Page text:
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Challenges 2016, 7(2), 24; doi:10.3390/challe7020024

Early Warning of Biological Threats via Surface-Enhanced Raman Spectroscopy: A Case Study of Bacillus Spores

1
ENEA, Italian Agency for new technologies energy and sustainable development, Via Enrico Fermi 45, I-00044 Frascati, Italy
2
CREO, Electro Optics Research Consortium, SS 17 Località Boschetto, I-67100 L’Aquila, Italy
*
Author to whom correspondence should be addressed.
Academic Editor: Palmiro Poltronieri
Received: 31 October 2016 / Revised: 15 December 2016 / Accepted: 16 December 2016 / Published: 20 December 2016
(This article belongs to the Special Issue Challenges in New Technologies for Security)
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Abstract

A study on the application of surface-enhanced Raman spectroscopy (SERS) in detecting biological threats is here reported. Simulants of deadly Bacillus anthracis endospores were used. This study proposes an automated device where SERS is used as a fast, pre-alarm technique of a two-stage sensor equipped with a real-time polymerase chain reaction (PCR). In order to check the potentialities of SERS in terms of sensitivity and specificity for on-site, real-time, automatic detection and identification of biological agents, two strains of genetically and harmless closely B. anthracis-related spores, Bacillus thuringiensis and Bacillus atrophaeus, were used as simulants. In order to assure the selectivity of the SERS substrate against B. thuringiensis spores, the substrate was functionalized by specific peptides. The obtained SERS measurements are classified as positive or negative hits by applying a special data evaluation based on the Euclidian distance between each spectrum and a reference spectrum of blank measurement. Principal component analysis (PCA) was applied for discriminating between different strains representing dangerous and harmless spores. The results show that the SERS sensor is capable of detecting a few tenths of spores in a few minutes, and is particularly sensitive and fast for this purpose. Post-process analysis of the spectra allowed for discrimination between the contaminated and uncontaminated SERS sensors and even between different strains of spores, although not as clearly. For this purpose, the use of a non-functionalized SERS substrate is suggested. View Full-Text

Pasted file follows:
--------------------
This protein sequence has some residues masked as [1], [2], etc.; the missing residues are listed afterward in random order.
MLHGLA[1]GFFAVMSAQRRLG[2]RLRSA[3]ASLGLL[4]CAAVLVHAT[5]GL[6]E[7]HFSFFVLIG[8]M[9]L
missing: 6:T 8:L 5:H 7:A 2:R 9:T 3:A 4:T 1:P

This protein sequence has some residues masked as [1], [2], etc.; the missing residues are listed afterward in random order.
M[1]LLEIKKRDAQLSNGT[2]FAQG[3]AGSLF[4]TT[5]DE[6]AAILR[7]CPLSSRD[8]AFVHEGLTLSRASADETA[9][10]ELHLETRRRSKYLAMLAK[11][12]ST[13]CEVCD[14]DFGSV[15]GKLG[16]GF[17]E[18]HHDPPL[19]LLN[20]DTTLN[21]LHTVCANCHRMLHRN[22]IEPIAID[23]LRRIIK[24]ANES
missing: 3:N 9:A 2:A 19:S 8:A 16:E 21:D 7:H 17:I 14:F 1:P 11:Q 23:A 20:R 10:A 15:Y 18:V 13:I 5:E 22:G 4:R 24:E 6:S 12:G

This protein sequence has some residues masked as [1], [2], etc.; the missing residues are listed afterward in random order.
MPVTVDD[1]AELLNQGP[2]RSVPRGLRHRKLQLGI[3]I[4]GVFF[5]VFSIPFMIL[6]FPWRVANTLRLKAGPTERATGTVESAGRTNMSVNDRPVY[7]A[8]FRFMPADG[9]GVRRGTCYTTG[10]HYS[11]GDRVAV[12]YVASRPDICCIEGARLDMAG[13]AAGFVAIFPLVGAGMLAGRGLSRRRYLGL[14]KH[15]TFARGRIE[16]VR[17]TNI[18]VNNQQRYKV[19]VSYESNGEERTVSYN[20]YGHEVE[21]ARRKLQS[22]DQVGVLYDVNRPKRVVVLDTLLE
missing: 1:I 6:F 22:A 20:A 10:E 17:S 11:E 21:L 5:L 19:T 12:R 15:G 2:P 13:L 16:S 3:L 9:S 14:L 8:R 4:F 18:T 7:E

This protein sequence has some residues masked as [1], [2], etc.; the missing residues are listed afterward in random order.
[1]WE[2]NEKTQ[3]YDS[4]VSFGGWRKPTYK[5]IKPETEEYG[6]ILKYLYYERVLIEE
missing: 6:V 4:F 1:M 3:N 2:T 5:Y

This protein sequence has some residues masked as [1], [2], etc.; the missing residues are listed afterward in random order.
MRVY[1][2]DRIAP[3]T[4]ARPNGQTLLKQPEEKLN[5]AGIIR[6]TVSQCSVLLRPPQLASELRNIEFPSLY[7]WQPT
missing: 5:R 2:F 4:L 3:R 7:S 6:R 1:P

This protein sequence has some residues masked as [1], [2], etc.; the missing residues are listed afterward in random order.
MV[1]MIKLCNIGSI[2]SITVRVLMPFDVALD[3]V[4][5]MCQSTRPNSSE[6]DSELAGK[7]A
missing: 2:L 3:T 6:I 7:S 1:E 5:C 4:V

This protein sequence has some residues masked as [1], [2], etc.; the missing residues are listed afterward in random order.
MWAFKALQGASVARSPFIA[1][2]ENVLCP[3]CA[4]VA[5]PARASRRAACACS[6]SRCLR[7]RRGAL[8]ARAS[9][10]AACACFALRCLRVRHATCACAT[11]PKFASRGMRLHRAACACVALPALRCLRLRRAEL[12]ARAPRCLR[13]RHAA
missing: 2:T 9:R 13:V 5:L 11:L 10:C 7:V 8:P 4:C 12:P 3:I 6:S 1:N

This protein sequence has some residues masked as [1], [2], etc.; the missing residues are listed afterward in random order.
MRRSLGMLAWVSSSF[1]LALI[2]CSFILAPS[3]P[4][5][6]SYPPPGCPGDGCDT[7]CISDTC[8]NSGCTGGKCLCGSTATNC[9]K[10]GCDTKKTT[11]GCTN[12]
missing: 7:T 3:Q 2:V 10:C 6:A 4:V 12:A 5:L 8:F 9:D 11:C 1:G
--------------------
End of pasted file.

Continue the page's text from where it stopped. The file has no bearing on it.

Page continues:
Keywords: chemical, biological, radiological, nuclear, and explosive (CBRNE) sensors; surface-enhanced Raman spectroscopy (SERS); Bacillus spores; simulants; photonic sensor chemical, biological, radiological, nuclear, and explosive (CBRNE) sensors; surface-enhanced Raman spectroscopy (SERS); Bacillus spores; simulants; photonic sensor
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This is an open access article distributed under the Creative Commons Attribution License which permits unrestricted use, distribution, and reproduction in any medium, provided the original work is properly cited. (CC BY 4.0).

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Lai, A.; Almaviva, S.; Spizzichino, V.; Luciani, D. Early Warning of Biological Threats via Surface-Enhanced Raman Spectroscopy: A Case Study of Bacillus Spores. Challenges 2016, 7, 24.

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